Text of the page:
Nashville, TN—More and more fee-for-service Medicare spending is attributable to prescription drugs, according to a new study looking at the period from 2008 to 2019.

The Vanderbilt School of Medicine–led study—a descriptive, serial, cross-sectional analysis of a 20% random sample of fee-for-service Medicare beneficiaries—determined that the estimated proportion of total annual spending attributed to prescription drugs was 24.0% in 2008 and 27.2% in 2019, net of estimated rebates and discounts.

That is important, according to an article in the Journal of the American Medical Association, because prescription drug spending in Medicare is of significant interest to the public and policymakers. “However, prior assessments have been limited by focusing on retail spending (Part D–covered drugs), omitting clinician-administered (Part B–covered) drug spending, or focusing on all fee-for-service Medicare beneficiaries, regardless of their enrollment into prescription drug coverage,” the researchers explained.

In light of that, the study team sought to estimate the proportion of healthcare spending contributed by prescription drugs and assess spending for retail and clinician-administered prescriptions. All 3.2 million participants were continuously enrolled in Parts A (hospital), B (medical), and D (prescription drug) benefits, and not in Medicare Advantage.

The study looked at net spending on retail (Part D–covered) and clinician-administered (Part B–covered) prescription drugs, as well as prescription drug spending (spending on Part B–covered and Part D–covered drugs) as a percentage of total per-capita healthcare spending. The data were adjusted for inflation and postsale rebates (for Part D–covered drugs).

At the beginning of the study, 3,201,284 beneficiaries were enrolled in Parts A, B, and D in 2008 compared with 4,502,718 in 2019. In 2019, the mean age of beneficiaries was 71.7 years, with 57.5% females; most (69.5%) had no low-income subsidies. Total per-capita spending was $16,345 in 2008 and $20,117 in 2019.

When comparing 2008 with 2019, the analysis found that per-capita spending for:

• Part A spending was $7,106 (95% CI, $7,084-$7,128) versus $7,120 (95% CI, $7,098-$7,141)
• Part B drug spending was $720 (95% CI, $713-$728) versus $1,641 (95% CI, $1,629-$1,653)
• Part B nondrug spending was $5,113 (95% CI, $5,105-$5,122) versus $6,702 (95% CI, $6,692-$6,712)
• Part D net spending was $3,122 (95% CI, $3,117-$3,127) versus $3,477 (95% CI, $3,466-$3,489).

“The rapid increase in prescription drug prices and the recognition that high drug prices have limited patient access to medicines have increased the sense of urgency surrounding the need to address drug spending through policy intervention,” the authors wrote. “Pharmaceutical industry advocates have long emphasized that prescription drugs represent only a small percentage—approximately 10%—of all health care spending, pointing to national health statistics of retail drug spending. However, this figure likely underestimates drug spending among Medicare beneficiaries. Given the role of Medicare as the primary payer for prescription drugs, it would be instructive to understand trends in prescription drug spending in the fee-for-service Medicare program and the share of spending consumed by prescription drugs.”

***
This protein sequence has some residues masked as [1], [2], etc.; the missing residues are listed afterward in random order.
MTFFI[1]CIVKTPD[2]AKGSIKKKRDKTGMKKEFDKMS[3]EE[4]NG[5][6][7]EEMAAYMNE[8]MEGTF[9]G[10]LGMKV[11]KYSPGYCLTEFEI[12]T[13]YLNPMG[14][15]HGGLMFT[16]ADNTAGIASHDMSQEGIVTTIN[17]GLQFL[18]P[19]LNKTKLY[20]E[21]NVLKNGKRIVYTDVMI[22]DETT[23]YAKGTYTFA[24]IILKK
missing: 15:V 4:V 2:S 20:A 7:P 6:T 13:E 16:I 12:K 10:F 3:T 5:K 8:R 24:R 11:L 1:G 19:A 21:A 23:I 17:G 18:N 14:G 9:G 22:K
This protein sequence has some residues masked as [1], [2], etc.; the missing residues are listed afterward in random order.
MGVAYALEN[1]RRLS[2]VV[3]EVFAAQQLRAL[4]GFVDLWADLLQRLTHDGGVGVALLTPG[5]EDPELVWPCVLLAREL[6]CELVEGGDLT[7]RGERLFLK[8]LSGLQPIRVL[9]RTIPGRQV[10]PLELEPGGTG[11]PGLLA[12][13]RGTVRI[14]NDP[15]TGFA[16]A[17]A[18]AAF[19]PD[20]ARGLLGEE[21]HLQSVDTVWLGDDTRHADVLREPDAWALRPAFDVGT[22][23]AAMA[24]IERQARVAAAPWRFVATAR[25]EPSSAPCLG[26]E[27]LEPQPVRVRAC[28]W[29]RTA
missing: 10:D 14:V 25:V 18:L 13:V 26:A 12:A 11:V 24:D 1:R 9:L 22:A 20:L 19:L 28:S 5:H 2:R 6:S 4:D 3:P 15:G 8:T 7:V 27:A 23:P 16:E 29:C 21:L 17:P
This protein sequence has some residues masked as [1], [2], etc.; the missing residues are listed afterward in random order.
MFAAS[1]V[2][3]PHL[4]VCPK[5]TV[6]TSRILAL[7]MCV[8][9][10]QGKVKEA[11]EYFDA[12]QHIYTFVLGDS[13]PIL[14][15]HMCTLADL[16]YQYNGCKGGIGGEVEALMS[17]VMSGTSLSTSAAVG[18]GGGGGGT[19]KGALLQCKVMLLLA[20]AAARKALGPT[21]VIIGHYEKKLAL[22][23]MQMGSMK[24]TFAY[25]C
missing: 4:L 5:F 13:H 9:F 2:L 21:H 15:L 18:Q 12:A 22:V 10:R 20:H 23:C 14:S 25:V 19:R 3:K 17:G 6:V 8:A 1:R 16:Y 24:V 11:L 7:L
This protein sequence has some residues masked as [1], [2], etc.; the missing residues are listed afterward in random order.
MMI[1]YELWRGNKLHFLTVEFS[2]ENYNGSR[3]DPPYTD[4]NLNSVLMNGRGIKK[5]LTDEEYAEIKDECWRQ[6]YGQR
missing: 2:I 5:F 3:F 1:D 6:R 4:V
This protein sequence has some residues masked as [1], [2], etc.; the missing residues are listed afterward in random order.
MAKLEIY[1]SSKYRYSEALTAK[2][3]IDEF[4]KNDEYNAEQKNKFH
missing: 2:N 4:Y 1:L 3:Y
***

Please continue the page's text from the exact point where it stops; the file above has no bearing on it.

The study noted that, while prior estimates of Medicare program spending on prescription drugs have shown increases in overall and per-capita spending over time, they can vary greatly because of differences in the population represented and definitions of “drug” spending.

“Even within reports targeting fee-for-service Medicare beneficiaries, most estimated spending among those enrolled in Medicare Part A (hospital insurance) and Part B (medical insurance) and did not require beneficiaries to be enrolled in Part D (prescription drug insurance),” the authors added. “For such studies, the share of fee-for-service Medicare spending contributed by drugs ranged from 15% to 23%.”

One complicating factor is that while nearly all fee-for-service Medicare beneficiaries are enrolled in Parts A and B, only 76% (as of 2021) were enrolled in Part D.

“Although some beneficiaries who are not enrolled in Part D may have little to no retail drug spending, many may purchase drugs either by paying cash or using another source of credible coverage (e.g., retiree benefits, employer-sponsored plans, veterans’ benefits),” the article concluded. “As a result, studies seeking to define how prescription drugs contribute to overall health care spending among Medicare beneficiaries might have underestimated prescription drug spending when not restricting to those enrolled in Part D.”

The content contained in this article is for informational purposes only. The content is not intended to be a substitute for professional advice. Reliance on any information provided in this article is solely at your own risk.